in 29 CFR part 2570, subpart B (55 FR 32836, 32847, August 10, 
1990).\2\
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    \2\ Section 102 of the Reorganization Plan No. 4 of 1978 (5 
U.S.C. App. 1 [1996] generally transferred the authority of the 
Secretary of the Treasury to issue administrative exemptions under 
section 4975 of the Internal Revenue Code of 1986 (the Code) to the 
Secretary of Labor.
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A. General Background

    The prohibited transaction provisions of the Act generally prohibit 
transactions between a plan and a party in interest (including a 
fiduciary) with respect to such plan. Specifically, section 
406(a)(1)(A) through (D) of the Act states that a fiduciary with 
respect to a plan shall not cause the plan to engage in a transaction, 
if he knows or should know that such transaction constitutes a direct 
or indirect--
    (A) Sale or exchange, or leasing, of any property between the plan 
and a party in interest;
    (B) Lending of money or other extension of credit between the plan 
and a party in interest;
    (C) Furnishing of goods, services, or facilities between the plan 
and a party in interest; or
    (D) Transfer to, or use by or for the benefit of, a party in 
interest, of any assets of the plan.
    In addition, section 406(b) of ERISA provides that a fiduciary with 
respect to a plan shall not--
    (1) Deal with the assets of a plan in his own interest or for his 
own account,
    (2) In his individual or in any other capacity act in any 
transaction involving the plan on behalf of a party (or represent a 
party) whose interests are adverse to the interests of the plan or the 
interests of its participants or beneficiaries, or
    (3) Receive any consideration for his own personal account from any 
party dealing with such plan in connection with a transaction involving 
the assets of the plan.
    Accordingly, unless a statutory or administrative exemption is 
applicable, the purchase with plan assets of investment company 
securities or insurance or annuity contracts from a party in interest 
would violate section 406(a) of ERISA. In addition, the receipt

[[Page 55464]]

of sales commissions by a pension consultant or insurance agent from an 
insurance company in connection with the purchase of insurance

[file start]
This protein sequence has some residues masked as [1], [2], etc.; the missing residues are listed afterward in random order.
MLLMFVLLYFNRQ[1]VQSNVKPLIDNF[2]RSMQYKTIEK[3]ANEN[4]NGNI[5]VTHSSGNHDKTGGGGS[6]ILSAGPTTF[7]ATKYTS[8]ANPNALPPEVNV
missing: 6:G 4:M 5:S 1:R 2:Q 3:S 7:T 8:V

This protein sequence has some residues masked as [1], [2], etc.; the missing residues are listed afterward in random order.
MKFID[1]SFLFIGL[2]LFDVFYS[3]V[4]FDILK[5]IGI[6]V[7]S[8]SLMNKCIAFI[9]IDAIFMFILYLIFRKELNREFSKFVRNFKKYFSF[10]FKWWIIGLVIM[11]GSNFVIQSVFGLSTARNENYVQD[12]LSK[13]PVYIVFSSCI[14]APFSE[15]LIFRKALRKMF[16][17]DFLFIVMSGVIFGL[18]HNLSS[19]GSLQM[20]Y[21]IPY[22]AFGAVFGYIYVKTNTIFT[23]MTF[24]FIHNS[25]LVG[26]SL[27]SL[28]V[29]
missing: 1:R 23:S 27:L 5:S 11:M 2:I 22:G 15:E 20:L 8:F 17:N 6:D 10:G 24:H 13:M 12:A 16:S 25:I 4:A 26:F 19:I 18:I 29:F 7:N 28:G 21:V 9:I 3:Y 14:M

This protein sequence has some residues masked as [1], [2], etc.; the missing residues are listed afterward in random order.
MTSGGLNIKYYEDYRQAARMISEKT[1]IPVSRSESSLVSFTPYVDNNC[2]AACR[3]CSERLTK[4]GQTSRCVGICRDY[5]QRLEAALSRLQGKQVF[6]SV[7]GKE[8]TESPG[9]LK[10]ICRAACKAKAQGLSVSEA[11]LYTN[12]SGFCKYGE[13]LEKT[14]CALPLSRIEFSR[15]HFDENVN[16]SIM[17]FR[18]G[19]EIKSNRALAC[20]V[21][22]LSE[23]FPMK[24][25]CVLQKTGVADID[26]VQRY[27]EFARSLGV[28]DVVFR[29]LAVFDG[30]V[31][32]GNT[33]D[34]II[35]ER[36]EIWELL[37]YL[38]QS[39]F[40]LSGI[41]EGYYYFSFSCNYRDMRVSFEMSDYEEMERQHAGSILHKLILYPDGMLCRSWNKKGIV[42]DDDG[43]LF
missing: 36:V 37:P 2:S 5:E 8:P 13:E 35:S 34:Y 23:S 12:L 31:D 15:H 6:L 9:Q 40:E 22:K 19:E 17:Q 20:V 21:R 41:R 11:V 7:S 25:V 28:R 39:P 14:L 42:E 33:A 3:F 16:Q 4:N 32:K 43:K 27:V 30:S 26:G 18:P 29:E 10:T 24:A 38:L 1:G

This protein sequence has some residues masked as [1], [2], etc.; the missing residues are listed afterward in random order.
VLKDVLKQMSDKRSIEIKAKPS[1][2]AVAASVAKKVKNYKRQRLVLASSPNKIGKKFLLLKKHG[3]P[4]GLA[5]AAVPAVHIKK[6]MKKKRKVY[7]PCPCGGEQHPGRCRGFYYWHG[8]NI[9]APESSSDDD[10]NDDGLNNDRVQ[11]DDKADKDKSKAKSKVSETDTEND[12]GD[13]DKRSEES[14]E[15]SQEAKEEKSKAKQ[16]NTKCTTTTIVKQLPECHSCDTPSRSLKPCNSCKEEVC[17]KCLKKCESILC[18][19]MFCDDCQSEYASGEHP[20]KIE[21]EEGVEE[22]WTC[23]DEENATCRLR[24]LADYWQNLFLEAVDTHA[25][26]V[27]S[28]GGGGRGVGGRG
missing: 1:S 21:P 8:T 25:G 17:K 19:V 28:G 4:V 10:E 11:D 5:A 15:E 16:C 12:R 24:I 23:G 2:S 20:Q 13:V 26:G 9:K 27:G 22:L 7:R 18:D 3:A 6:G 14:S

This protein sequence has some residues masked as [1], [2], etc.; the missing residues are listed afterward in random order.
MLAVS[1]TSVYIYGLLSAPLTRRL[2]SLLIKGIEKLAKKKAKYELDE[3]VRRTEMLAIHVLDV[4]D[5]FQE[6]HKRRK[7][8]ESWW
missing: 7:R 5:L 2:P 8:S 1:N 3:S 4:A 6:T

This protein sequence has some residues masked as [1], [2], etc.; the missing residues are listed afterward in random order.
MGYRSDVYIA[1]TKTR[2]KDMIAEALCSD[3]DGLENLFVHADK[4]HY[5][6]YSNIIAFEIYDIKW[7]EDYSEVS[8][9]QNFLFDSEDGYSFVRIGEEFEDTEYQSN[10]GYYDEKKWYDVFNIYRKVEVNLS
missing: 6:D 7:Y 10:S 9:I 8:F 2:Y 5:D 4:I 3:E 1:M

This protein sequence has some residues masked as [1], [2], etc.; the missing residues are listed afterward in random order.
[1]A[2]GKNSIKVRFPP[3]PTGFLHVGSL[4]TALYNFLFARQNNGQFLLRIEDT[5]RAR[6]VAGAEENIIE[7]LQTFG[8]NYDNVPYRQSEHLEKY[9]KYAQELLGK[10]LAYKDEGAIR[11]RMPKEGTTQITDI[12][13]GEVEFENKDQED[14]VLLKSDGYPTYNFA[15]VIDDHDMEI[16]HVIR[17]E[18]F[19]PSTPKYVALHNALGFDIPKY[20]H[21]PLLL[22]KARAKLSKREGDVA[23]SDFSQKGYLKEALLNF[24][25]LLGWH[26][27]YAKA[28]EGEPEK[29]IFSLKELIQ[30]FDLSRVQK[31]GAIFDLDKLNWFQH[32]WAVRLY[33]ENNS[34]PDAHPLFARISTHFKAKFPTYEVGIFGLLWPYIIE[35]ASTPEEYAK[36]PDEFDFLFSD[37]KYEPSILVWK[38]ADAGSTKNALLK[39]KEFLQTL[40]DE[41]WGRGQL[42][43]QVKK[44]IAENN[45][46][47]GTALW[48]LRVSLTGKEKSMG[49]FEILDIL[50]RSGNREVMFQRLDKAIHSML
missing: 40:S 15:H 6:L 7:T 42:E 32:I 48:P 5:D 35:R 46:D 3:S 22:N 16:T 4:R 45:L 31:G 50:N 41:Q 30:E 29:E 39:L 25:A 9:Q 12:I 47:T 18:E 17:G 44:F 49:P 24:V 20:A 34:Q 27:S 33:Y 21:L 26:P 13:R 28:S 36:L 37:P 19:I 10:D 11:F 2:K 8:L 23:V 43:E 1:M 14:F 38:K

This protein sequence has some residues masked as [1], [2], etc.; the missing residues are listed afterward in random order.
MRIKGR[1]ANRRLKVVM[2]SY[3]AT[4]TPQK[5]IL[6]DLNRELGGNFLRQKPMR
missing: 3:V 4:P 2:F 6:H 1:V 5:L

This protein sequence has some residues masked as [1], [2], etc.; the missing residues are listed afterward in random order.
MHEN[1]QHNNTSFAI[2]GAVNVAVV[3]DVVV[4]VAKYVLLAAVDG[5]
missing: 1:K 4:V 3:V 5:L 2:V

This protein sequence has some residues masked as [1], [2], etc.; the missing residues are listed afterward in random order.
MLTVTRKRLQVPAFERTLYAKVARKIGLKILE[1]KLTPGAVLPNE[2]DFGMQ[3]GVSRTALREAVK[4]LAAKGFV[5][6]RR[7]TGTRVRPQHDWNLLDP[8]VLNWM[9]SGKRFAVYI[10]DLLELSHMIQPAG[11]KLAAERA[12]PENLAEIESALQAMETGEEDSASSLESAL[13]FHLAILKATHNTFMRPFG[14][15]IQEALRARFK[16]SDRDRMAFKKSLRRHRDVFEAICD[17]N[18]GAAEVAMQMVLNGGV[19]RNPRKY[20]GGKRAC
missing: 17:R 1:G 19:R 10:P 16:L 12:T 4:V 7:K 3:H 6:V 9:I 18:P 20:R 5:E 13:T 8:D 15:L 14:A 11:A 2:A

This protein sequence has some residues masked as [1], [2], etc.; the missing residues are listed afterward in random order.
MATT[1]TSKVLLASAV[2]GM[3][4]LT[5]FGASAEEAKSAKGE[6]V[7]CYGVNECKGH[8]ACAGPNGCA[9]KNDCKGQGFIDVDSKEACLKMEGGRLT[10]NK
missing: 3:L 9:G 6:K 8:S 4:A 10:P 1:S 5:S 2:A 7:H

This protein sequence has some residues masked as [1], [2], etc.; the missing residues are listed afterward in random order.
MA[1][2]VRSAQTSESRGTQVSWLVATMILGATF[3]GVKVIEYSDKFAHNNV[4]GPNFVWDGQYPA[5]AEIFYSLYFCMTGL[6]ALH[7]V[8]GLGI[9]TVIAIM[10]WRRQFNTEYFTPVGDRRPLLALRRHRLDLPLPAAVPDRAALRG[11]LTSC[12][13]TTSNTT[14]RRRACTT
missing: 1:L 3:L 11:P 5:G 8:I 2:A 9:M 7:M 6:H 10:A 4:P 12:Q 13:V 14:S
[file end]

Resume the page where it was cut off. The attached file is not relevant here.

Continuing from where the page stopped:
contracts by a plan where such pension consultant or insurance agent is 
a fiduciary with respect to the plan violates section 406(b) of ERISA.

B. Regulatory Impact Analysis

Executive Order 12866

    Under Executive Order 12866, the Department must determine whether 
the regulatory action is ``significant'' and therefore subject to the 
requirements of the Executive Order and subject to review by the Office 
of Management and Budget (OMB). Under section 3(f), the order defines a 
``significant regulatory action'' as an action that is likely to result 
in a rule (1) having an annual effect on the economy of $100 million or 
more, or adversely and materially affecting a sector of the economy, 
productivity, competition, jobs, the environment, public health or 
safety, or State, local or tribal governments or communities (also 
referred to as ``economically significant''); (2) creating serious 
inconsistency or otherwise interfering with an action taken or planned 
by another agency; (3) materially altering the budgetary impacts of 
entitlement grants, user fees, or loan programs or the rights and 
obligations of recipients thereof; or (4) raising novel legal or policy 
issues arising out of legal mandates, the President's priorities, or 
the principles set forth in the Executive Order. This proposed 
amendment has been drafted and reviewed in accordance with Executive 
Order 12866, section 1(b), Principles of Regulation. The Department has 
determined that this proposed amendment is not a ``significant 
regulatory action'' under Executive Order 12866, section 3(f). 
Accordingly, it does not require an assessment of potential costs and 
benefits under section 6(a)(3) of that order.

Paperwork Reduction Act

    This Notice of Proposed Rulemaking is not subject to the 
requirements of the Paperwork Reduction Act of 1995 (44 U.S.C. 3501 et 
seq.) because it does not contain a ``collection of information'' as 
defined in 44 U.S.C. 3502(3).

C. Description of Existing Relief

    PTE 84-24 provides relief for certain classes of transactions 
involving purchases with plan assets of insurance or annuity contracts